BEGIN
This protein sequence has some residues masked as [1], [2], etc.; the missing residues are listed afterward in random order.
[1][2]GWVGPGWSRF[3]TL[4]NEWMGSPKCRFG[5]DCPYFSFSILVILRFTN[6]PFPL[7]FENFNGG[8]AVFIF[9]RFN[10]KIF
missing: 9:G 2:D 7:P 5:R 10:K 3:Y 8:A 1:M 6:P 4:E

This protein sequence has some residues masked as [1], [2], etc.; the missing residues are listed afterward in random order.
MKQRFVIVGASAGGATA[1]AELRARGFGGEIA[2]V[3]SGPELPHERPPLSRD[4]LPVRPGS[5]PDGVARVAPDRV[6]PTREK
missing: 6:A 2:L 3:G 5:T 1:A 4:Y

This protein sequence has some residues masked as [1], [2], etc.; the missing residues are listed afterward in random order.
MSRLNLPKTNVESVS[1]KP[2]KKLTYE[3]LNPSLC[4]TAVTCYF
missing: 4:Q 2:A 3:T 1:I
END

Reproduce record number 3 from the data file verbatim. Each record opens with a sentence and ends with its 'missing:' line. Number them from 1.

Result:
This protein sequence has some residues masked as [1], [2], etc.; the missing residues are listed afterward in random order.
MSRLNLPKTNVESVS[1]KP[2]KKLTYE[3]LNPSLC[4]TAVTCYF
missing: 4:Q 2:A 3:T 1:I